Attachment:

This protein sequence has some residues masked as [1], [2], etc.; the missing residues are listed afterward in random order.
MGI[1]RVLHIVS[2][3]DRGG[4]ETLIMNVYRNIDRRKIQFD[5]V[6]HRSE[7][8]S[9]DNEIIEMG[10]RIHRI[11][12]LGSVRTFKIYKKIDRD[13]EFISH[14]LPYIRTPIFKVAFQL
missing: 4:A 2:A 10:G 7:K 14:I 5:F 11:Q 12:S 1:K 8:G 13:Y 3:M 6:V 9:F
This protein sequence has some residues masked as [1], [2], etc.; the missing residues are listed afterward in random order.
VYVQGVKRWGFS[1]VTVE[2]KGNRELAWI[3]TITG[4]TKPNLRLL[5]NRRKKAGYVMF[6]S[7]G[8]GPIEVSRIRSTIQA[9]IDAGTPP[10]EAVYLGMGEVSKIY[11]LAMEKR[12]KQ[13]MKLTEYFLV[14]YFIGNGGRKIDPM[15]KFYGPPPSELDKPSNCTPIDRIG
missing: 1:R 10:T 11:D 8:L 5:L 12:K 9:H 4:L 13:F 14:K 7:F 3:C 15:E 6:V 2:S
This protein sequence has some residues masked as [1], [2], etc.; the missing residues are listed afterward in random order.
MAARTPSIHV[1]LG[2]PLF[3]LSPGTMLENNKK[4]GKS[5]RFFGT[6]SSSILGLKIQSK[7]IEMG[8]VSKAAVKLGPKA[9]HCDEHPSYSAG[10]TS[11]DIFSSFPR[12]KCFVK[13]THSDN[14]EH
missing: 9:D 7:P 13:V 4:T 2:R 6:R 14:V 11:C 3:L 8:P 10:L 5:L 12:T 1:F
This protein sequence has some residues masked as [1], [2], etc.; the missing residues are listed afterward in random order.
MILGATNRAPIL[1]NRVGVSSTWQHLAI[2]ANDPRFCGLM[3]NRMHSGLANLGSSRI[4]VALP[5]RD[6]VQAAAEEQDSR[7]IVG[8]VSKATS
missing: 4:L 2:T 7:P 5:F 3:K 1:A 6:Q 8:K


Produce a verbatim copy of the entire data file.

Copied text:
This protein sequence has some residues masked as [1], [2], etc.; the missing residues are listed afterward in random order.
MGI[1]RVLHIVS[2][3]DRGG[4]ETLIMNVYRNIDRRKIQFD[5]V[6]HRSE[7][8]S[9]DNEIIEMG[10]RIHRI[11][12]LGSVRTFKIYKKIDRD[13]EFISH[14]LPYIRTPIFKVAFQL
missing: 4:A 2:A 10:G 7:K 14:I 5:F 11:Q 12:S 1:K 8:G 13:Y 3:M 6:V 9:F
This protein sequence has some residues masked as [1], [2], etc.; the missing residues are listed afterward in random order.
VYVQGVKRWGFS[1]VTVE[2]KGNRELAWI[3]TITG[4]TKPNLRLL[5]NRRKKAGYVMF[6]S[7]G[8]GPIEVSRIRSTIQA[9]IDAGTPP[10]EAVYLGMGEVSKIY[11]LAMEKR[12]KQ[13]MKLTEYFLV[14]YFIGNGGRKIDPM[15]KFYGPPPSELDKPSNCTPIDRIG
missing: 1:R 10:T 11:D 8:L 5:L 12:K 9:H 4:L 13:F 14:K 7:F 3:C 15:E 6:V 2:S
This protein sequence has some residues masked as [1], [2], etc.; the missing residues are listed afterward in random order.
MAARTPSIHV[1]LG[2]PLF[3]LSPGTMLENNKK[4]GKS[5]RFFGT[6]SSSILGLKIQSK[7]IEMG[8]VSKAAVKLGPKA[9]HCDEHPSYSAG[10]TS[11]DIFSSFPR[12]KCFVK[13]THSDN[14]EH
missing: 9:D 7:P 13:V 4:T 2:R 6:R 14:V 11:C 3:L 8:P 10:L 5:L 12:T 1:F
This protein sequence has some residues masked as [1], [2], etc.; the missing residues are listed afterward in random order.
MILGATNRAPIL[1]NRVGVSSTWQHLAI[2]ANDPRFCGLM[3]NRMHSGLANLGSSRI[4]VALP[5]RD[6]VQAAAEEQDSR[7]IVG[8]VSKATS
missing: 4:L 2:T 7:P 5:F 3:K 1:A 6:Q 8:K